provide for a structure that guarantees a fair representation of all regions of the state.

         provide for a structure that guarantees a fair representation for all size PSAPs.

         allow for direct PSAP input into the recommendations of the Service Board members.


·        A wireless/landline Board made up of five Telco representatives could be self-serving. The Telcos, in a fashion, would be regulating their own concerns.

 ·        There is no mention of a process for determining future IP or calling cards issues.

 ·        The “Confidential and proprietary information” protection provided to the CMRS providers prevents PSAP representatives from identifying potential Service Fund funding levels. A confidential third party does not guarantee that PSAP representatives will ever be able to access this information. The draft states that confidential and proprietary information submitted by CMRS providers may not be released to a person other then to the submitting CMRS provider or telecommunications utility without the permission of the submitting CMRS provider or telecommunications utility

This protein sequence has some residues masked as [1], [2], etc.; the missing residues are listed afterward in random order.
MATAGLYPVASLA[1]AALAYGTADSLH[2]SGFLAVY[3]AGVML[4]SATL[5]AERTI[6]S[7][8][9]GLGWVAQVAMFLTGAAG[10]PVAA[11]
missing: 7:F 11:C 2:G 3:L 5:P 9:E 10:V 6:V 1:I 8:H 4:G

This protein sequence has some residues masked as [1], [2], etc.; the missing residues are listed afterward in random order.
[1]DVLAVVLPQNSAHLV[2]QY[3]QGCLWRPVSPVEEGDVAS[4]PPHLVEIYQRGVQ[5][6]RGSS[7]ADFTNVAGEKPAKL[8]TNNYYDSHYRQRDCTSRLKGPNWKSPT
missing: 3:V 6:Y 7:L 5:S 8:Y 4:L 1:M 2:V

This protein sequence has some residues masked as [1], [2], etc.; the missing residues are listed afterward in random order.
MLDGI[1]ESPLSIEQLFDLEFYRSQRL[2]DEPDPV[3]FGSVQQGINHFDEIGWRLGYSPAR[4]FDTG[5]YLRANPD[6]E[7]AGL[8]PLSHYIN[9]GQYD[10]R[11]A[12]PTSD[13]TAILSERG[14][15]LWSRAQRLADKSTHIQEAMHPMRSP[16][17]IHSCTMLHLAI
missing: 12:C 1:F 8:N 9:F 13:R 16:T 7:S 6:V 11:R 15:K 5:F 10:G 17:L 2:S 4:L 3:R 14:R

·        CMRS and wireline providers are guaranteed full cost recovery (even before the initiation of services to the PSAP) while the PSAPs may not recover over 50 % of their approved costs.

 ·        PSAPs must complete full implementation of wireless or basic landline 9-1-1 implementation within one year to receive reimbursement.

 ·        PSAPs must wait until the first full month after satisfying reimbursement requirements before receiving funding from the Service Fund, while CMRS providers can receive advance cost reimbursement.

 ·        The Emergency Telephone Service Fund cost reimbursements could be too broad and inclusive for the PSAPs and Telcos.  Funding for technology could be seriously diluted by the reimbursing of personnel related costs within the PSAP or the reimbursement of CMRS research and testing of systems.

 ·        No detail is provided for the distribution of the PSAP portion of the Service Fund. Questions arise as to which PSAP receives how much funding, based upon what formula. The draft only states that available funding will be prorated among the PSAPs that have submitted written requests.